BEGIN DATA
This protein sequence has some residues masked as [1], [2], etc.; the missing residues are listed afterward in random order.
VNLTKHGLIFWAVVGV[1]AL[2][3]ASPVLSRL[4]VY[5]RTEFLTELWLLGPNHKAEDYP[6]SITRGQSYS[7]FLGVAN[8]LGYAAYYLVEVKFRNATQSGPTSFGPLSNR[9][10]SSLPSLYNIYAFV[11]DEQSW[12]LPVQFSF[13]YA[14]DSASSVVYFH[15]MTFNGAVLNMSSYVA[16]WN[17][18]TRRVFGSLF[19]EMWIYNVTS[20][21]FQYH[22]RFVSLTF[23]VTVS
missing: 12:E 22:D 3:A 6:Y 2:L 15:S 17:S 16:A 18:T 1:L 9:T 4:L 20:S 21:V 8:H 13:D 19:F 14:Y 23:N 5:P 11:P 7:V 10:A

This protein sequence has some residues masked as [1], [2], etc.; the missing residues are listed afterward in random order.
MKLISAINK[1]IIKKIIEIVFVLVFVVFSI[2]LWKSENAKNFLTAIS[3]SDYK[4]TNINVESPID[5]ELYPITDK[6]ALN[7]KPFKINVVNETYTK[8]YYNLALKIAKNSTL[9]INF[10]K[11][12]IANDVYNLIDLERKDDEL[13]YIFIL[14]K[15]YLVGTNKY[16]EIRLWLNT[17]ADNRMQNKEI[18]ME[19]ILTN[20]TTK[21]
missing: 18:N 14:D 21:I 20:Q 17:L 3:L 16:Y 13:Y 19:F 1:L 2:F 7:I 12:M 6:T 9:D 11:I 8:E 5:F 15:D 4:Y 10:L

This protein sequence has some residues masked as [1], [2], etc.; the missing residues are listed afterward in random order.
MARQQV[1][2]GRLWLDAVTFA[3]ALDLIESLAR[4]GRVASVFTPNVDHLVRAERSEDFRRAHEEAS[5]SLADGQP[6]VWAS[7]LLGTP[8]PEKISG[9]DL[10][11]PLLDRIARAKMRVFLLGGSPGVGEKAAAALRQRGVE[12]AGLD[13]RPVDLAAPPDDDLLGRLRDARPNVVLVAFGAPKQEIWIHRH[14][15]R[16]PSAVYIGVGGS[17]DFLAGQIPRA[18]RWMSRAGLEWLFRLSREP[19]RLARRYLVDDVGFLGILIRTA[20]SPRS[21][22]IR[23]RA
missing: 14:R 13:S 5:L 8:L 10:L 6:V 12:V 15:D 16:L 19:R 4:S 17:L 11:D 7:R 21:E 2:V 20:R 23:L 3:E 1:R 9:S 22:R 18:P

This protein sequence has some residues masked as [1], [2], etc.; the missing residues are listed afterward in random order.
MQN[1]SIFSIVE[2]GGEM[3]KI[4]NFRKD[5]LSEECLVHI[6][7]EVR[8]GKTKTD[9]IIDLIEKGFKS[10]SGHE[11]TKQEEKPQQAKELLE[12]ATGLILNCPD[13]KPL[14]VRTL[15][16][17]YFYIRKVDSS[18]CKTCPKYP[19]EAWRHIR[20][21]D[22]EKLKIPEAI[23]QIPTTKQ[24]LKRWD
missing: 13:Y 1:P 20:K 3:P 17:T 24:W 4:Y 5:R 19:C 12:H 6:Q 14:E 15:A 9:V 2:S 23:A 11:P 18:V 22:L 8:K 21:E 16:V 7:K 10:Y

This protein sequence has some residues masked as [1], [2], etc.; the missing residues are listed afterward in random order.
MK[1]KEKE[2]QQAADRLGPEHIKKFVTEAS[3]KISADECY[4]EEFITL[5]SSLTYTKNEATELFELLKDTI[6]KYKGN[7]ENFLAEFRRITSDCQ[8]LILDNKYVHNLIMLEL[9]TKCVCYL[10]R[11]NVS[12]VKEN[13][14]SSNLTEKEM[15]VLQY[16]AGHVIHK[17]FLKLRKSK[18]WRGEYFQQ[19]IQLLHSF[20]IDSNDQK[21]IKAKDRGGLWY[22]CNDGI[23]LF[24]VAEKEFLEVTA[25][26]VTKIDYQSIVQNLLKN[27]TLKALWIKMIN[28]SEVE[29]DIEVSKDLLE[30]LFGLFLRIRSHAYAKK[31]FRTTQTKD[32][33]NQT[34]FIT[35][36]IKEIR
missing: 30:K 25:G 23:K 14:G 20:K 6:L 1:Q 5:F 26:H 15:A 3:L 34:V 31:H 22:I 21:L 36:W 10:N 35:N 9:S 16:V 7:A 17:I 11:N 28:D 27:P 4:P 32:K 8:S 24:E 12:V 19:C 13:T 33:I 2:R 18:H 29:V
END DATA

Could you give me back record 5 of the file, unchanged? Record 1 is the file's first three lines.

This protein sequence has some residues masked as [1], [2], etc.; the missing residues are listed afterward in random order.
MK[1]KEKE[2]QQAADRLGPEHIKKFVTEAS[3]KISADECY[4]EEFITL[5]SSLTYTKNEATELFELLKDTI[6]KYKGN[7]ENFLAEFRRITSDCQ[8]LILDNKYVHNLIMLEL[9]TKCVCYL[10]R[11]NVS[12]VKEN[13][14]SSNLTEKEM[15]VLQY[16]AGHVIHK[17]FLKLRKSK[18]WRGEYFQQ[19]IQLLHSF[20]IDSNDQK[21]IKAKDRGGLWY[22]CNDGI[23]LF[24]VAEKEFLEVTA[25][26]VTKIDYQSIVQNLLKN[27]TLKALWIKMIN[28]SEVE[29]DIEVSKDLLE[30]LFGLFLRIRSHAYAKK[31]FRTTQTKD[32][33]NQT[34]FIT[35][36]IKEIR
missing: 30:K 25:G 23:K 14:G 20:K 6:L 1:Q 5:F 26:H 15:A 3:L 34:V 31:H 22:I 21:L 36:W 10:N 35:N 9:S 16:V 7:A 17:I 11:N 28:D 27:P 4:P 32:K 8:S 24:E 12:V 19:C 13:T 33:I 2:R 18:H 29:V